Ferns and Such things
Green is the color for today.
Everything is growing like mad and the woods are filled with green - everything is GREEN! HURRAY!!! What a lovely change from snow. We went out to order a compost delivery and there are hundreds of shades of green, mixed with other colors, filling the landscape, covering the hills, and bordering the streams and creeks.
I'm not home much this week and time is short, so you will have a blog post filled with fern pictures. Beautiful, graceful, green ferns and a couple of non-related things as well. I was hoping to research the names for you, but no time. Enjoy the pictures and I'll try to get names of most of these for future posts. All these are local and grow in semi-shaded locations with reliably damp earth (our woods, mainly).
There are something like 65 kinds of ferns in Pennsylvania, some quite rare. They propagate themselves through the spread of their spores, a sort of seed but not. Most are moderate in size, but the Cinnamon/Christmas ferns can get very tall. Here is an online writeup about ferns that gives good, general information. http://en.wikipedia.org/wiki/Fern
When the ground first begins to warm in March and April, ferns begin their growing season. Many open from a curled up state called a fiddlehead. Fiddleheads of certain ferns are eaten (gently sauteed in butter) and considered delicious by many. My brother and his family grow ferns and eat the fiddleheads in early spring, although they say, eh - rather tasteless. I guess, like all things in life, it's a matter of personal taste:>). Some ferns begin life quite pale in color and deepen their green as they mature. Some have different colors for new growth (there is a reddish brown example below) that is rapidly overtaken by green as food is made and stored. Plants make their food through photosynthesis. The green chlorophyll in a plant takes sunlight and converts it to a sugar compound for food for the plant. To do this, plants absorb sunlight in the red and blue color ranges; they can't use light in the green range for their food-making so green is not absorbed into the plant. The green we see is actually the reflected light a plant cannot absorb. The reason there are different shades of green is because each plant uses differing amounts of reds and blues in their food factories making the reflected light slightly different.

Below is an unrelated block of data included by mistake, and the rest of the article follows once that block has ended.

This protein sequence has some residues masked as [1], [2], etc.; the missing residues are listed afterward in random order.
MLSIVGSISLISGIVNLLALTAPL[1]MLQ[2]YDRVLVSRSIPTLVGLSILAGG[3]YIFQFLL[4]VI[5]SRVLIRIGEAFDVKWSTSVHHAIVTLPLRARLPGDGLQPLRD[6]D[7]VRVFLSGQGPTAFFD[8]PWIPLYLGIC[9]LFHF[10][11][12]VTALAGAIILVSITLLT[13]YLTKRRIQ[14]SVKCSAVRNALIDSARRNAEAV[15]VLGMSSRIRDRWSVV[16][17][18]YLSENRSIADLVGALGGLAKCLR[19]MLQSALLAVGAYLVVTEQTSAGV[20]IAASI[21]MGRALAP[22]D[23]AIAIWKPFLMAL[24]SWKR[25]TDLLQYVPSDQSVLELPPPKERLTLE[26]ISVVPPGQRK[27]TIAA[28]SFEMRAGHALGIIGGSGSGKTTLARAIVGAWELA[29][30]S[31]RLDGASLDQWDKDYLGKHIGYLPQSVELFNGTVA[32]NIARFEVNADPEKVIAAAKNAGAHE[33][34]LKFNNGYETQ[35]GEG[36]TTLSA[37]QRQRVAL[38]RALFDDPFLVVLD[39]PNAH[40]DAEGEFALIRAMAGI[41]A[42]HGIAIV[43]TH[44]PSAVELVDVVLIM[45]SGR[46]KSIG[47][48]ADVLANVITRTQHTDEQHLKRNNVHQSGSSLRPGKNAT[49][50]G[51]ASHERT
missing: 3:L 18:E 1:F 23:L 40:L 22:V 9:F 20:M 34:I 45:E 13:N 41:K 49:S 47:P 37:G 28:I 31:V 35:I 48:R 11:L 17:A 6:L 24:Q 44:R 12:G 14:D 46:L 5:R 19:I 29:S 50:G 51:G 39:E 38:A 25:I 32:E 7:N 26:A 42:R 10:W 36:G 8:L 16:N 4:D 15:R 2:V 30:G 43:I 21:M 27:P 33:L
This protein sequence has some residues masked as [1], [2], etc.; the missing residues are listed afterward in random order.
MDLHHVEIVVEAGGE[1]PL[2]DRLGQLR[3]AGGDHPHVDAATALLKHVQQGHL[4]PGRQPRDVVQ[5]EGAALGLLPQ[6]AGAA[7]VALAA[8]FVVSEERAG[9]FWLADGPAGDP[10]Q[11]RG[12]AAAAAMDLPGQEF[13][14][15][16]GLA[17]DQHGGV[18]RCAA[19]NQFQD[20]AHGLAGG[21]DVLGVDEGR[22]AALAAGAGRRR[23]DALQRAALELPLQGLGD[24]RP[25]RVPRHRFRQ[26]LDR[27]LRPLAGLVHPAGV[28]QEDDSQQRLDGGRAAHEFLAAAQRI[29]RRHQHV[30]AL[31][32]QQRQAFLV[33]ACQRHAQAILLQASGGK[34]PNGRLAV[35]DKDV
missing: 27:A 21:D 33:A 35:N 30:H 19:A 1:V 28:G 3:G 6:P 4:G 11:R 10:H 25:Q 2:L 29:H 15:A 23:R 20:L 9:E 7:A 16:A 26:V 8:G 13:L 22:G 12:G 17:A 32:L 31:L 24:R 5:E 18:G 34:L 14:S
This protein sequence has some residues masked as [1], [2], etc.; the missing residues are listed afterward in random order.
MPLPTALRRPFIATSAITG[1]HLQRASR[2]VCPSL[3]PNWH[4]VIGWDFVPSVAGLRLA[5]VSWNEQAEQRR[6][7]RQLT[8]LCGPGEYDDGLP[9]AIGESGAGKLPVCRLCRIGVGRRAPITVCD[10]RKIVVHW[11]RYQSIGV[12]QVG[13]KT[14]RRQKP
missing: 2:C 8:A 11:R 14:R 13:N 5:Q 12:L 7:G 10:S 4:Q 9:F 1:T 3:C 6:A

If you want to read up on photosynthesis you can check these out.
One of the byproducts of photosynthesis is oxygen. Plants return oxygen to the air as the food-making process goes on.
As you browse through these pictures, take notice of how different the many kinds of fronds (leaves) look. They are different shapes and sizes.
|These tiny "grapes" are where the spores are made.|
As the spring progresses into summer, ferns come into their glory - lush, green foliage fills the woods and ditch edges. Many gardeners love ferns and plant them where the shade makes it difficult for flowers. Here are more images of beautiful ferns.
|Here you can see the old leaves from last year (lower) and this Spring's new growth (upper).|
Some ferns are considered evergreen while others are deciduous (loosing their leaves in autumn like many trees). Those evergreen types of ferns usually have a tougher, leathery frond (leaf) than those that die back and sleep until springtime nudges them awake once again.
There are different ways for ferns to make their spores, too. Some are formed in capsules and others are nurtured on the underside of the fronds Here is a small sampling -
The Scouring Rush, or Horsetails, can be found in the same type of locations as ferns, but are especially happy where there is very wet soil. They are written up here in more detail.
|Horsetails as they first appear in springtime.|
Thanks for your patience:>) I'm writing this on Tuesday night at 11:30 PM and scheduling it to publish on Friday. I'll be away but wanted to be certain a blog post happens. Forgive any typos (I am the typo QUEEN!) or silly English. I have a love/hate relationship with spell check.
Have a great weekend, and as always I thank you for making time to come by and visit the blog.
PS: Here's a little something extra - our bird seed, bird suet thief:>)